Capitalism is based on failure. But that's no problem, since life is based on failure. That's the view of Professor Paul Ormerod, who outlined the idea at an Economic Research Council meeting I attended in London.
Ormerod points out that over 99.99% of all known species are dead. And roughly 10% of all US companies disappear each year too. Even when things are booming, you get extiction: in 1469, Venice boasted twelve firms engaged in the dotcom boom of its day – printing. By 1474, nine of them had failed. Sound familiar? Some 995 of the 2000 US firms making cars in 1900 disappeared. Of the world's 100 top companies in 1912, just over half survive, but only 19 are still in the top 100 – and most of those have changed beyond recognition.
Yet it's amazing how many people hark back to Marx, complaining that capitalism produces more and more concentration. John Kenneth Galbraith played the same tune in his book The New Industrial State. But by then, big-company America was at its zenith: from there on, it has been a story of the proliferation of new, small companies.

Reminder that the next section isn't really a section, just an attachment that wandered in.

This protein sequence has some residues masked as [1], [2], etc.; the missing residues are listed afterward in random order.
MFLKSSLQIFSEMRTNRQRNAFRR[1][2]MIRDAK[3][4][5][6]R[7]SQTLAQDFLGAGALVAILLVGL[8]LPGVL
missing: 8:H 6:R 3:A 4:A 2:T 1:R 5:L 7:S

And it's that proliferation – that constant innovation coming from new, small firms – that makes free-market systems so vibrant, productive, and beneficial to humanity. Just as the small mammals proliferated when the dinosaurs declined, so so new small businesses spring up and become larger businesses. America's commitment to (relatively) low taxation and (relatively) light regulation and its (relatively) strong commitment to personal freedom is, I think, the main reason why it consistently outperforms statist backwaters like Europe. The biosphere and the economic sphere change constantly. You have to adapt and innovate. And decentralized, market systems are a lot better at adapting and innovating than socialist ones.